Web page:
State put itself ahead of the health care curve

Washington state lawmakers have placed two bets on the future of Obamacare. One has already paid off handsomely. The other doesn’t look as promising.

First, while most states balked at preparing to implement the Affordable Care Act – including those who hoped the U.S. Supreme Court would rule it unconstitutional – this state’s Legislature plunged ahead enthusiastically, despite the legal limbo.

Washington lawmakers passed laws in 2011 and 2012 establishing our health benefit exchange, setting the rules, writing the requirements for health plans to qualify for inclusion and generally paving the way for the state to receive millions of start-up dollars from federal grants.

We might have looked silly if the high court had struck down Obamacare. Instead, Washington is far ahead of most other states in implementing the president’s federal health care law.

There’s little worry here, as there is in other states, about opening the health insurance marketplaces by the October 2013 deadline, and providing coverage starting Jan. 1, 2014.

Credit our Legislature and Insurance Commissioner Mike Kriedler’s office with putting Washington ahead of the curve. As a result, a projected 79 percent of Thurston County’s 55,700 uninsured people can start receiving health benefits next January under Obamacare.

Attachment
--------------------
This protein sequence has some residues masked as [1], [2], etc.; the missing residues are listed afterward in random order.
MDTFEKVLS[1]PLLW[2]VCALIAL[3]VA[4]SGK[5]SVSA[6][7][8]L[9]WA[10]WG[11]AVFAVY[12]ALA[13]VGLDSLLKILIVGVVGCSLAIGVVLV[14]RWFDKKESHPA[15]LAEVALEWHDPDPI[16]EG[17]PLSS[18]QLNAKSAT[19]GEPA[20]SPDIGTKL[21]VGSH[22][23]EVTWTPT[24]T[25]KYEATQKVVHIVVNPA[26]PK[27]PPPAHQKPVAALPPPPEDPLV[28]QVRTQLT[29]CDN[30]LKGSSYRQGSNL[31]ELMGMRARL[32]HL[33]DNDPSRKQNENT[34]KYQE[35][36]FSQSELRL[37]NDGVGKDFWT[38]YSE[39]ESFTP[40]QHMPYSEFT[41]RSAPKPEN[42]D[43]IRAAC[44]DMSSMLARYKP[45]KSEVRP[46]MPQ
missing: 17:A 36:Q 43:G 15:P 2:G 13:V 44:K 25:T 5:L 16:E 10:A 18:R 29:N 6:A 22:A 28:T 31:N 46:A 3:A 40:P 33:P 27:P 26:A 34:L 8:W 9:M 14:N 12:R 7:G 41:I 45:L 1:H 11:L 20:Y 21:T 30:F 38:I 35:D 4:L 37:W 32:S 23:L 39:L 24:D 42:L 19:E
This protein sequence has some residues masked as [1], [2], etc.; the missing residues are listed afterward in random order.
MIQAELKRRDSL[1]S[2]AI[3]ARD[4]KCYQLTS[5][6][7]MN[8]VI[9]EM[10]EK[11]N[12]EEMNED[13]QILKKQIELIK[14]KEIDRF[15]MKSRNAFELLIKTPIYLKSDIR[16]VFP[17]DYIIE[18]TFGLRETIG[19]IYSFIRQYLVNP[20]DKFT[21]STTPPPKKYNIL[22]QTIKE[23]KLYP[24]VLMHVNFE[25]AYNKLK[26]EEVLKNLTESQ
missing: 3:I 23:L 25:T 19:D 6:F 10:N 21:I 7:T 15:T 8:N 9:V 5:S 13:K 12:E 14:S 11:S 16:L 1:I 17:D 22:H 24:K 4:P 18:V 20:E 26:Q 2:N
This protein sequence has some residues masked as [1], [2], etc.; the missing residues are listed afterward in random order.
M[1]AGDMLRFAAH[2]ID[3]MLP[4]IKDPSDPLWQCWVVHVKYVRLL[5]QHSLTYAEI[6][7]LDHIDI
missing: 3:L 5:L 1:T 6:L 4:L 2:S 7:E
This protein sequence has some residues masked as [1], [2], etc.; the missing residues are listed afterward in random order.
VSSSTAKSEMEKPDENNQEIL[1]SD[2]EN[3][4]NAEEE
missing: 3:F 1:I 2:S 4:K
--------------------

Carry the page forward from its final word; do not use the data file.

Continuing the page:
Kriedler’s office is concerned, though, about the huge wave of people entering the insurance market statewide, perhaps as many as 800,000.

Second, the previously Democratically controlled Legislature apparently gave up oversight of the Health Benefit Exchange, probably hedging its bet on who might become Washington’s next governor and which party would win control of the House and Senate.

The Health Benefit Exchange was formed as a public-private partnership, separate and distinct from the state. It is overseen by an 11-member board appointed by the governor from names put forward by each legislative caucus.

That raises questions about who holds the exchange accountable. It appears that although the board must comply with open public meeting and public disclosure laws, it remains accountable only to itself.

The Legislature controls the health exchange’s budget, of course, and perhaps that’s enough. Nobody wants the Legislature to micro-manage, or inject politics into such a complicated endeavor, but citizens would feel better knowing someone is overseeing a board charged with managing such a critical piece of health care reform.